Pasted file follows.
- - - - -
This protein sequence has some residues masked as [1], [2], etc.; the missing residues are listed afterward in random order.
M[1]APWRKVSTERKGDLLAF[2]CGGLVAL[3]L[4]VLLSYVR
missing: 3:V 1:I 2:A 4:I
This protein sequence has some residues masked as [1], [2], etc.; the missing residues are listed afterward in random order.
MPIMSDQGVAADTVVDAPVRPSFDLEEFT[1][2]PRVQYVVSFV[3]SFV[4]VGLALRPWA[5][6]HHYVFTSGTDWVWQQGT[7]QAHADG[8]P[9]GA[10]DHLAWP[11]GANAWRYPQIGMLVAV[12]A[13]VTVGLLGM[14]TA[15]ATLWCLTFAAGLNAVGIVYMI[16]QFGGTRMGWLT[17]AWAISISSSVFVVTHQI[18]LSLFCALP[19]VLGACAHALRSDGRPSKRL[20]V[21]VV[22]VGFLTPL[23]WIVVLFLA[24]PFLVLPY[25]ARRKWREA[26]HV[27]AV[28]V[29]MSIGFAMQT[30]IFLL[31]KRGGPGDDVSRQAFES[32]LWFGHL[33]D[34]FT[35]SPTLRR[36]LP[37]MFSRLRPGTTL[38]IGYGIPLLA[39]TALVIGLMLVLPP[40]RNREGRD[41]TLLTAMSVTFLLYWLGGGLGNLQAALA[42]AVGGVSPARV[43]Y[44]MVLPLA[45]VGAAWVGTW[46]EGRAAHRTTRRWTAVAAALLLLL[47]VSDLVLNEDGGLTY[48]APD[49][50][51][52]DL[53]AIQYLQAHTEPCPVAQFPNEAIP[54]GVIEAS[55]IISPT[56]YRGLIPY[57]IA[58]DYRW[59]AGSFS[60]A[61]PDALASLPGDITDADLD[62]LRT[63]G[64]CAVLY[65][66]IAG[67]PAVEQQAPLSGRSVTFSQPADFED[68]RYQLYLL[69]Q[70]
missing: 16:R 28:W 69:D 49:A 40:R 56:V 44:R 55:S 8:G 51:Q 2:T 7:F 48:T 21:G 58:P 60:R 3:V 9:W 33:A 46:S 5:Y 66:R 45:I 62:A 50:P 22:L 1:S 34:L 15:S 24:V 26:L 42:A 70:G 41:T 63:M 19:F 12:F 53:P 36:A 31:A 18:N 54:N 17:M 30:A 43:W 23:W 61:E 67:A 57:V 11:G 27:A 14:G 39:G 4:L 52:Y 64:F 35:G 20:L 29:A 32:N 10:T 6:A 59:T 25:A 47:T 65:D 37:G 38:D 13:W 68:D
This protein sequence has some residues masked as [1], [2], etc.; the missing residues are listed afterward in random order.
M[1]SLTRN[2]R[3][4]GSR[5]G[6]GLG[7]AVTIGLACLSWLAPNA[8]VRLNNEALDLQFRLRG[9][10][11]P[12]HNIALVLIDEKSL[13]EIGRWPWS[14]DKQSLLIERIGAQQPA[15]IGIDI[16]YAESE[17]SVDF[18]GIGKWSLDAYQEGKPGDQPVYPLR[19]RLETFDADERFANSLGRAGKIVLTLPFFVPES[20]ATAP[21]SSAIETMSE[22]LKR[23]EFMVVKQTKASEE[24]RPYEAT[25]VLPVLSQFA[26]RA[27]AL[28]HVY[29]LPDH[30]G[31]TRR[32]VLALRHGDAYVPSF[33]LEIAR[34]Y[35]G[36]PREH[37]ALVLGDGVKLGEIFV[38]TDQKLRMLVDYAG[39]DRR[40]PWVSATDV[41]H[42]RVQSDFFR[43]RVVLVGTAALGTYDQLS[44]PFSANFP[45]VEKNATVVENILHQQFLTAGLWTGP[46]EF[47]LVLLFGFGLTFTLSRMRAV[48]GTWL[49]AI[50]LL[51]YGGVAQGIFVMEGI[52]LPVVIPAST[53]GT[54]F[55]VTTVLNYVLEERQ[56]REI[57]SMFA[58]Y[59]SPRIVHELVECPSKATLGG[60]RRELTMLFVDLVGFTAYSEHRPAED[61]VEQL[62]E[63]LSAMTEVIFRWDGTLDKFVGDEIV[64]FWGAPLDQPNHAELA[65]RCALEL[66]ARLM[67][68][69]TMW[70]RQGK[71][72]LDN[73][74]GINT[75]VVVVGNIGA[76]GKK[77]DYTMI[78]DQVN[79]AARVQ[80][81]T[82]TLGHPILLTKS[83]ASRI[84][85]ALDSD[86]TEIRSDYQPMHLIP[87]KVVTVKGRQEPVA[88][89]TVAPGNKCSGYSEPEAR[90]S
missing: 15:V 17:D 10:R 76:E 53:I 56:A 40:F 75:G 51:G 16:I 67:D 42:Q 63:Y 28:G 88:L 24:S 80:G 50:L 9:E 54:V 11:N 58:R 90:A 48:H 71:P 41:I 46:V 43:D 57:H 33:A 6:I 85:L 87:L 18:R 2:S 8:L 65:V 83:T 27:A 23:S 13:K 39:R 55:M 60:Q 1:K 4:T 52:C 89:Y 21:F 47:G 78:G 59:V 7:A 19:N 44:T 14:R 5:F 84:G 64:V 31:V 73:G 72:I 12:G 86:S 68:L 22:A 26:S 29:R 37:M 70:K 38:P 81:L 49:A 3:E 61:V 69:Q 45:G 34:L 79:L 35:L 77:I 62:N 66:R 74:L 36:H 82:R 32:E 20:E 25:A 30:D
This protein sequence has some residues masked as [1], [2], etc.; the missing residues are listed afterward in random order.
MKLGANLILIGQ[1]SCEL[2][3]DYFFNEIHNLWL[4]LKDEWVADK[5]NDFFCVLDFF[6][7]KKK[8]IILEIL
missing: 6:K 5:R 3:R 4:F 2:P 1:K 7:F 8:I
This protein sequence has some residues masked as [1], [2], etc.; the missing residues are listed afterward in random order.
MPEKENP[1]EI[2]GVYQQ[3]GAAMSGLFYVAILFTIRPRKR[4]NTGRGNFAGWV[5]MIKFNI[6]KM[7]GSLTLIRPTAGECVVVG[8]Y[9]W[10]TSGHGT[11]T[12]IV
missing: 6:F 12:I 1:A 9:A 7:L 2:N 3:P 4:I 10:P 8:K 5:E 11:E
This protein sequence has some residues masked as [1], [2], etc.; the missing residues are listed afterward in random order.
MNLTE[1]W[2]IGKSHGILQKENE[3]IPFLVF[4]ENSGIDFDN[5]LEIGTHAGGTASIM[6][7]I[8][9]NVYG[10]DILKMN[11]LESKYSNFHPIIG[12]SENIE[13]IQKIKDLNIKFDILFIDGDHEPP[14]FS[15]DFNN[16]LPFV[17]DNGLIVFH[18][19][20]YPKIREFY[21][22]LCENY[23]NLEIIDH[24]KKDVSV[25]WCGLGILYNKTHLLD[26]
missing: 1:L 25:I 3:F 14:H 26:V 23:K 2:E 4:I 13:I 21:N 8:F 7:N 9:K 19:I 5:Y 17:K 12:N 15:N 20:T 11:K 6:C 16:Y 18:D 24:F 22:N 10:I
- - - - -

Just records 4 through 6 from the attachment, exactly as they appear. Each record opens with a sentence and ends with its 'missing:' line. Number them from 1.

This protein sequence has some residues masked as [1], [2], etc.; the missing residues are listed afterward in random order.
MKLGANLILIGQ[1]SCEL[2][3]DYFFNEIHNLWL[4]LKDEWVADK[5]NDFFCVLDFF[6][7]KKK[8]IILEIL
missing: 6:K 5:R 3:R 4:F 2:P 1:K 7:F 8:I
This protein sequence has some residues masked as [1], [2], etc.; the missing residues are listed afterward in random order.
MPEKENP[1]EI[2]GVYQQ[3]GAAMSGLFYVAILFTIRPRKR[4]NTGRGNFAGWV[5]MIKFNI[6]KM[7]GSLTLIRPTAGECVVVG[8]Y[9]W[10]TSGHGT[11]T[12]IV
missing: 6:F 12:I 1:A 9:A 7:L 2:N 3:P 4:I 10:P 8:K 5:E 11:E
This protein sequence has some residues masked as [1], [2], etc.; the missing residues are listed afterward in random order.
MNLTE[1]W[2]IGKSHGILQKENE[3]IPFLVF[4]ENSGIDFDN[5]LEIGTHAGGTASIM[6][7]I[8][9]NVYG[10]DILKMN[11]LESKYSNFHPIIG[12]SENIE[13]IQKIKDLNIKFDILFIDGDHEPP[14]FS[15]DFNN[16]LPFV[17]DNGLIVFH[18][19][20]YPKIREFY[21][22]LCENY[23]NLEIIDH[24]KKDVSV[25]WCGLGILYNKTHLLD[26]
missing: 1:L 25:I 3:F 14:H 26:V 23:K 2:E 4:I 13:I 21:N 8:F 7:N 9:K 19:I 5:Y 17:K 12:N 15:N 20:T 11:K 6:C 16:Y 18:D 24:F 22:N 10:I